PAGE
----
How to ensure you hit your TFSA limit every year

Many things in life compete for your attention – and your money. Finding time and energy to do it all can be challenging, but maxing out your Tax-Free Savings Account (TFSA) so you can enjoy all the other things doesn’t have to be.

Here are four strategies to help you get more out of this account.

1. Consider carry-forward room.

TFSAs have an annual contribution limit, which the federal government sets yearly. You can also carry forward any unused contribution room from previous years. Plus, any money taken out of a TFSA can be added back a year later. For instance, if you took money out of your TFSA in 2023, you could put it back in 2024 or later.

How much contribution room you have depends on your age. TFSA contribution room began accumulating in 2009, the first year it was introduced. That means someone 18 or older in 2009, who opened their first TFSA in 2024 and has never contributed, would have $95,000 to use. (Check out the chart below.)

Someone who came of age after 2009 can contribute to a TFSA for the years they were 18 and older. For example, if you turn 30 in 2024, you are able to contribute up to $80,000 to your TFSA, which is the total cumulative contribution room from 2012 to 2024.

The best part about carry-forward room is that if you didn’t get a chance to contribute when you were younger, you’ll still have that room to use to top up your TFSA when you’re ready to invest.

Annual TFSA dollar limit

2009 to 2012 $5,000
2013 and 2014 $5,500
2015 $10,000
2016 to 2018 $5,500
2019 to 2022 $6,000
2023 $6,500
2024 $7,000

Source: CRA, TFSA contributions

2. Make consistent TFSA contributions.

Contributing to a TFSA is easy: either get your advisor to move money into one or transfer funds yourself at a discount brokerage or bank. What’s harder is coming up with the cash. One strategy is to set up pre-authorized contributions (PACs), which means you automatically move money from a chequing account into your TFSA. You can set up weekly, bi-weekly or monthly transfers, although a popular approach is to align the withdrawal with when you receive your paycheque.

For instance, for an annual TFSA contribution limit of $7,000, consider setting up a PAC of $583.33 each month for 12 months. If you want the money to come from a bi-weekly paycheque, the sum would be $269.23. If you’re going to meet your financial goals, you’ll also need to put those payments into securities that have the potential to grow, such as mutual funds, exchange-traded funds (ETFs) and potentially other equity and fixed income securities.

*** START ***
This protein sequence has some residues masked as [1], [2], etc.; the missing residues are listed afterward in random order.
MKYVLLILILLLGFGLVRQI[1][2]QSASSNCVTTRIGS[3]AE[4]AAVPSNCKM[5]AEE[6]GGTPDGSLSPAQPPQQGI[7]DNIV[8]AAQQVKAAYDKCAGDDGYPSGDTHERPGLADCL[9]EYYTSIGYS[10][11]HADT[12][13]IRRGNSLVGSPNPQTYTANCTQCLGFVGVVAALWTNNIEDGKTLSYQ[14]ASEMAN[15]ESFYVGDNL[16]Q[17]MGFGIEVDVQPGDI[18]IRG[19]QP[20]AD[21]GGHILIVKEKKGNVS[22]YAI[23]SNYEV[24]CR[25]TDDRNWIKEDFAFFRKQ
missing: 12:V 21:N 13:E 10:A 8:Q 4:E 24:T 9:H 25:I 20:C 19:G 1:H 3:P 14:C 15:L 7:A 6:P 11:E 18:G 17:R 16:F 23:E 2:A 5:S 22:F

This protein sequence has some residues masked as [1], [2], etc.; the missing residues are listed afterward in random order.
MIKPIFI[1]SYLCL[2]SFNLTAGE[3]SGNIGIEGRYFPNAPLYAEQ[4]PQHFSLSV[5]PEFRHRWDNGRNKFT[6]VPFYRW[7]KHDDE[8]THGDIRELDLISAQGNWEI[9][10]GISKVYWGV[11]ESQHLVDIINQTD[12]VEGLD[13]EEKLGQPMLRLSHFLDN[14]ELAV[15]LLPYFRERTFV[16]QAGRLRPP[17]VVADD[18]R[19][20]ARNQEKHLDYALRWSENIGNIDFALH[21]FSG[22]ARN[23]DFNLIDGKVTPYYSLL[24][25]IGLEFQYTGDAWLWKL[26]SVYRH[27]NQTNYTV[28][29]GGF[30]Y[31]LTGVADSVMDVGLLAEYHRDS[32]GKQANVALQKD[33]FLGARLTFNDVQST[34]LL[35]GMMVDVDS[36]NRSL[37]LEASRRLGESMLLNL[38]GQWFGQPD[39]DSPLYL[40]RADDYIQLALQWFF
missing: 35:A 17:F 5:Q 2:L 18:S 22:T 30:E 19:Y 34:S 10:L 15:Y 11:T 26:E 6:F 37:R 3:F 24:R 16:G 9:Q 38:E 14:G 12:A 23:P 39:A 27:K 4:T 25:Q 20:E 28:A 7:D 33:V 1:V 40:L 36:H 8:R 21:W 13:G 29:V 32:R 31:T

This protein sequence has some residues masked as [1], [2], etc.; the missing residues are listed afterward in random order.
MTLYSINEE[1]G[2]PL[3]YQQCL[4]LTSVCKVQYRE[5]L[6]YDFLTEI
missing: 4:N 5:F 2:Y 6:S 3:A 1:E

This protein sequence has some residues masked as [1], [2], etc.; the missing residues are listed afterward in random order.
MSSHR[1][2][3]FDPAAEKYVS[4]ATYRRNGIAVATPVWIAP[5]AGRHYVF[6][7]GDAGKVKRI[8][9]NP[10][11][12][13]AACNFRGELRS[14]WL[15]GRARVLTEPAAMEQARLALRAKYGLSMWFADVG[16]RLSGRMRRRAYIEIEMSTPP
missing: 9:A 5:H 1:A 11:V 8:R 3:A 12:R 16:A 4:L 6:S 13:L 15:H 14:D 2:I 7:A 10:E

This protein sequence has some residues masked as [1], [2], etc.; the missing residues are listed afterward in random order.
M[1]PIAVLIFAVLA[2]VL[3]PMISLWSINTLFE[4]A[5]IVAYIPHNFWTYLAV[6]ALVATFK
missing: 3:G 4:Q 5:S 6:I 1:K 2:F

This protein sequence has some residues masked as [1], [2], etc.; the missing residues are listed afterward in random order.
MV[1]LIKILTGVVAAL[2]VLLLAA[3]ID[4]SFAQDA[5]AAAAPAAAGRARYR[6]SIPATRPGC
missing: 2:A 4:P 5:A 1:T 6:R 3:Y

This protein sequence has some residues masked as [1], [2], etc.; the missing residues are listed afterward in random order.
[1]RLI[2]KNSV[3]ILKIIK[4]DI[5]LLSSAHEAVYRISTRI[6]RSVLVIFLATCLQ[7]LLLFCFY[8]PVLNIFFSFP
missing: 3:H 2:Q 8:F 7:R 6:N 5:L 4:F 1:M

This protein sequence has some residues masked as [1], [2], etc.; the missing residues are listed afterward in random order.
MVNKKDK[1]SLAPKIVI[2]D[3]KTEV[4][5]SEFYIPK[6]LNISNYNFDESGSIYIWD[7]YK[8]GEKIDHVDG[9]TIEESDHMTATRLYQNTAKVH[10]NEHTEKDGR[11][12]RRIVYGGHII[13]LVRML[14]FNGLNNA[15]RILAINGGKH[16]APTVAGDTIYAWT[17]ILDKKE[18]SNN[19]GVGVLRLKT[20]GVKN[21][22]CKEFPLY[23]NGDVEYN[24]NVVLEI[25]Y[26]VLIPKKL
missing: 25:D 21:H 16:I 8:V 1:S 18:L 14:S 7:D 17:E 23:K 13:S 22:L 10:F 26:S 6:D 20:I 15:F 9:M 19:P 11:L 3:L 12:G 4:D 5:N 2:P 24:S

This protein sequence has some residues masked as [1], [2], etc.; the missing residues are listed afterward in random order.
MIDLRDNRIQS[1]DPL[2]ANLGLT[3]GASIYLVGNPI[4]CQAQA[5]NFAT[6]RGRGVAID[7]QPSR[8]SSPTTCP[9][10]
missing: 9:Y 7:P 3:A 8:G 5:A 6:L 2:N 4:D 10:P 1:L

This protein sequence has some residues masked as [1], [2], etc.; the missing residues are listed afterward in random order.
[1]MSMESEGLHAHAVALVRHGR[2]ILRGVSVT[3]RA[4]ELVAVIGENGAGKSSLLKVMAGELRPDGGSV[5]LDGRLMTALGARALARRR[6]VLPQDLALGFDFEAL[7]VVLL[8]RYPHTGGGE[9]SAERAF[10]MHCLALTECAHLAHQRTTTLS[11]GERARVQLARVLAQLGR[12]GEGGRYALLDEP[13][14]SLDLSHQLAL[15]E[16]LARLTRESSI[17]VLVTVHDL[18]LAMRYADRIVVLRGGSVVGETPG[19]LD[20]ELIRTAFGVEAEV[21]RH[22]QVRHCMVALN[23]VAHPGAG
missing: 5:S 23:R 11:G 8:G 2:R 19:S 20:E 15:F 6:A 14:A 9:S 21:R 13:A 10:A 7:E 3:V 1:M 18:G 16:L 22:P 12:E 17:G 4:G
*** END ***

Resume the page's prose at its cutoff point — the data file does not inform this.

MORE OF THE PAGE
But be careful about overcontributing to your TFSA. If you do, you’ll be forced to pay monthly tax on the excess amount. You can confirm your TFSA contribution room by logging into the CRA’s My Account for Individuals portal. Note that the information may not be up to date, depending on the time of year you log in. You can also call the CRA’s Tax Information Phone Service (TIPS) at 1-800-267-6999 for information.

3. Diversify your TFSA investments.

Another way to maximize your TFSA is to have a mix of investments. That could mean holding different assets, such as mutual funds, ETFs, stocks and bonds, or funds in different sectors and geographies. Diversification helps reduce risk when markets are volatile. To keep it simple, consider all-in-one ETFs, which handle the diversification for you.

It’s worth noting that not all investments qualify for a TFSA. According to the Canada Revenue Agency, you can put cash, mutual funds, securities listed on a designated stock exchange (like the Toronto Stock Exchange or NASDAQ), guaranteed investment certificates, bonds and certain shares of small business corporations in a TFSA. There are some exceptions, however; land and ownership units, for example, are a few of the investments that don’t qualify for the account.

Investors unsure whether an investment qualifies should consult a financial advisor before putting the asset into their TFSA.

4. Take advantage of financial windfalls.

Using unexpected financial gains, such as tax refunds, work bonuses or an inheritance, to put in your TFSA is another way to maximize this account. While an impulse purchase like a vacation or a new piece of tech might be tempting, consider the long-term gains you could get from moving all or some of that money into your TFSA.

If you’re fortunate enough to have maxed out your registered accounts, consider keeping the higher-taxed dividend and interest-generating investments inside your TFSA and putting the more tax-efficient capital gains investments outside of it. It all goes back to taking advantage of the benefits of the TFSA to achieve your financial goals.

Need more information on TFSAs? Get some advice from a financial advisor.

Maximizing your TFSA and combining it with other investment vehicles, such as RRSPs or non-registered accounts, can be complicated. Many Canadians gain tremendous value by consulting a financial advisor who can help them tailor their TFSA strategy based on their financial goals, risk tolerance and overall financial plan.